Shanghai Movie Festival Collage
Photo Credit: Screenshots from Douban

5 Chinese Films to Watch For From the Shanghai International Film Festival

After a long hiatus, China’s largest film festival is back and, with it, some of the best Chinese films of the year so far

For cinephiles in China, Shanghai is arguably the place to be in summer. For more than a week every June, Shanghai International Film Festival (SIFF), China’s largest film festival by number of films screened, brings the city a taste of both international cinema rarely shown in domestic theaters, and high-profile Chinese films before their world premiere.

From June 9 and 18 this year, the festival returned with its highly anticipated 25th edition after being cancelled in 2022 due to the pandemic. Some 450 titles from around the world screened in over 40 cinemas across the cityan incredibly diverse offering ranging from the superhero blockbuster The Suicide Squad (2021) to the seven-hour political saga A Tale of Filipino Violence (2022), the 4K restoration of A City of Sadness (1989), newer titles like Everything Everywhere All at Once (2022), and a fresh slate of domestic films.

Here are five new Chinese films from SIFF 2023 that are worth a watch:

100 Yards

This historical action drama derives its title from Tianjin martial arts schools’ tradition of handling affairs within 100 yards of their gate. Set in 1920s, the story focuses on the rivalry between Shen An (Jacky Heung), the son of a martial arts master, and Qi Quan (Andy On), the master’s top disciple. When their school is left to Qi’s leadership, Shen challenges him with the help of a several others who seem to have their own agendas.

Writer-director Xu Haofeng has been renewing the wuxia genre with his more understated, philosophical films such as The Sword Identity (2011) which screened at Toronto and Venice Film Festivals. Although his last two films are yet to receive the “Dragon Label” permit for screening films in China, Xu secured a spot in the SIFF Gala section for out-of-competition world premieres for 100 Yards, an adaptation of his own novella co-directed with his brother Xu Junfeng. 

Viewers familiar with Xu’s films will appreciate his elaborate plotting that complicates the simple story, while others may find it repetitive. The action choreography of the film is a marked improvement from Xu’s previous projects, especially in two extended fight scenes in a bathhouse and a back alley covered with red dust that rely on nifty, well-coordinated stunts rather than over-the-top wire work. The cameo appearances of Ren Ke and Mao Tao, members of the popular folk rock band Wu Tiao Ren, almost become laughingstocks as their amusing off-screen personas overshadow their onscreen roles, but casting them is an on-brand move for Xu’s signature cartoonish humor in the most serious moments.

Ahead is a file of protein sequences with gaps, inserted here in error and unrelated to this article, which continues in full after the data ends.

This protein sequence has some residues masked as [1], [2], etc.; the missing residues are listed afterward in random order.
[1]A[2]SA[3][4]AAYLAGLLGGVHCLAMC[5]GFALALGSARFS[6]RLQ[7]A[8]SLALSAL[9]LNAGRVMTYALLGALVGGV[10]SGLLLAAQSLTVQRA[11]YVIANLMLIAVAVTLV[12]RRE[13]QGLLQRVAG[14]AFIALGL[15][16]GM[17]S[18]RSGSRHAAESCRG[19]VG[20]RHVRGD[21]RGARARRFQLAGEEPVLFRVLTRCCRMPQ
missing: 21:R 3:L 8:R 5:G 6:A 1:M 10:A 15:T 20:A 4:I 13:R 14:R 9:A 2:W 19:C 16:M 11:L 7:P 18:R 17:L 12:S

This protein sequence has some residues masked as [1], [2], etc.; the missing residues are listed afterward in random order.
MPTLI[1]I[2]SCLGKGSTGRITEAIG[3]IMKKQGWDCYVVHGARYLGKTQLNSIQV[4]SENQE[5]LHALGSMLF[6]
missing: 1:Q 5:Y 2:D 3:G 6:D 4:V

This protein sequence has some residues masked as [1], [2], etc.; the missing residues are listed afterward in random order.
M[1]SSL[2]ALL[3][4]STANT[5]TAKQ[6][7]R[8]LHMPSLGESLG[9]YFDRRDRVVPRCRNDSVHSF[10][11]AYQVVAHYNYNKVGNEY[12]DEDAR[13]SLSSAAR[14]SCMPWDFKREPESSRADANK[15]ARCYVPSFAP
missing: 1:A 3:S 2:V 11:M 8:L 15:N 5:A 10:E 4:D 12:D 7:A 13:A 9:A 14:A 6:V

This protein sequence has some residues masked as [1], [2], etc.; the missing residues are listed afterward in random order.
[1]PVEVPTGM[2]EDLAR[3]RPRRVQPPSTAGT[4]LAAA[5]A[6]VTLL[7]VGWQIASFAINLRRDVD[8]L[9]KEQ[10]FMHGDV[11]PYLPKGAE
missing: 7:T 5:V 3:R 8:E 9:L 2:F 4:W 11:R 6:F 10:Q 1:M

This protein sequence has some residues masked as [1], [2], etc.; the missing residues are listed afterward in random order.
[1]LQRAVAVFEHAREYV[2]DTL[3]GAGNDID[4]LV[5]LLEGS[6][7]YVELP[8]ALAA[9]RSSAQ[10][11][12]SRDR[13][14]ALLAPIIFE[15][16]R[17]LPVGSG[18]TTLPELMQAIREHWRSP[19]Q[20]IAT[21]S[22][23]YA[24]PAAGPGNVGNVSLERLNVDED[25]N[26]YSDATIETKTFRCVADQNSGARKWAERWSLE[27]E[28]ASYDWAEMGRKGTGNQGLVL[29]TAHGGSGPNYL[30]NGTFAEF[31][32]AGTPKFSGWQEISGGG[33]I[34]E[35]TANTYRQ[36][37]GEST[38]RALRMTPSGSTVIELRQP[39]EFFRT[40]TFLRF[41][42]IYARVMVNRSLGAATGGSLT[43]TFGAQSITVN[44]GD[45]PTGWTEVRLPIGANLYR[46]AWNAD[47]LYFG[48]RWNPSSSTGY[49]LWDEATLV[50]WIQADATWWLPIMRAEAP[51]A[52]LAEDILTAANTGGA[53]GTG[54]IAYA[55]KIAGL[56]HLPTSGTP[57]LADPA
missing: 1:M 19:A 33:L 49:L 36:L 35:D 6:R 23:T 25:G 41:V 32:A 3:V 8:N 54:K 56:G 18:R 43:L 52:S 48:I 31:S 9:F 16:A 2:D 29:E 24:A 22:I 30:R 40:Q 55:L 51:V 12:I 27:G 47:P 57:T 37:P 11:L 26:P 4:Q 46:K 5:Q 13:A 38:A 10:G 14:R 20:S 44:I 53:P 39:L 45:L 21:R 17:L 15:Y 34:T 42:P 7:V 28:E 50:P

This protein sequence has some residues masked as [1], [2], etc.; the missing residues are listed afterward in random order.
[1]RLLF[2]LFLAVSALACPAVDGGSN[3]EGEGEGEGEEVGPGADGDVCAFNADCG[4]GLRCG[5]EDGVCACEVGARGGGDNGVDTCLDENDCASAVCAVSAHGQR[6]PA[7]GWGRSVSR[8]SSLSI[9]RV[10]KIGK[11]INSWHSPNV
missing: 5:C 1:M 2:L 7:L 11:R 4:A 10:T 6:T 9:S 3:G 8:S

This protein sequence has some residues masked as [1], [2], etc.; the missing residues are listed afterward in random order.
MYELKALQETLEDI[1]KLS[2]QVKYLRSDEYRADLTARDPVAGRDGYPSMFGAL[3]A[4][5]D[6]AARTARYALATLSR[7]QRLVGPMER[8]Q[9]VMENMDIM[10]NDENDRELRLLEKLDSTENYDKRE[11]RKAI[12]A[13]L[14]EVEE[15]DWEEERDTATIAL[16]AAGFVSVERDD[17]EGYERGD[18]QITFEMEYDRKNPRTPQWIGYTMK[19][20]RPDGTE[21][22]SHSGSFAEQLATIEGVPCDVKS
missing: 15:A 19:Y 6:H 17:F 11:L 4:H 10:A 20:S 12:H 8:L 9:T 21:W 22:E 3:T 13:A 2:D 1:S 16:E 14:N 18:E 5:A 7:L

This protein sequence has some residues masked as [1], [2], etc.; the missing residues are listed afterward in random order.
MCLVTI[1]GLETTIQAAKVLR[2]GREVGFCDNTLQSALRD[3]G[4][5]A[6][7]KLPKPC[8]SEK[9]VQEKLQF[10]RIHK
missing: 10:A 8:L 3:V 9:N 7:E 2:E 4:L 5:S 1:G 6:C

Day Dreaming

In this fantasy comedy, the small-town life of third grader Zhu Tong takes a magical turn.

It all starts with a botched attempt at forging his grandpa’s signature on an exam paper. However, the simple act of mischief somehow leads to encounters with a pickpocket crane, an electricity-inducing alien fighter, and a Jabba-the-Hut-like creature named Craphole Creeper.

This impressive debut by actor-turned-writer-director Wang Zichuan is arguably the most pleasant surprise among the festival’s domestic titles. During the Q&A after its premiere as part of the festival’s Asian New Talent competition, Wang aptly described his film as “too naïve for kids and just right for adults.” By not directly addressing certain social issues, such as the plight of left-behind children and the limits on individuality in the Chinese education system, which nevertheless hang ostensibly in the background of the story, Day Dreaming steers clear of melodrama and cliché, making its bittersweet ending all the more powerful.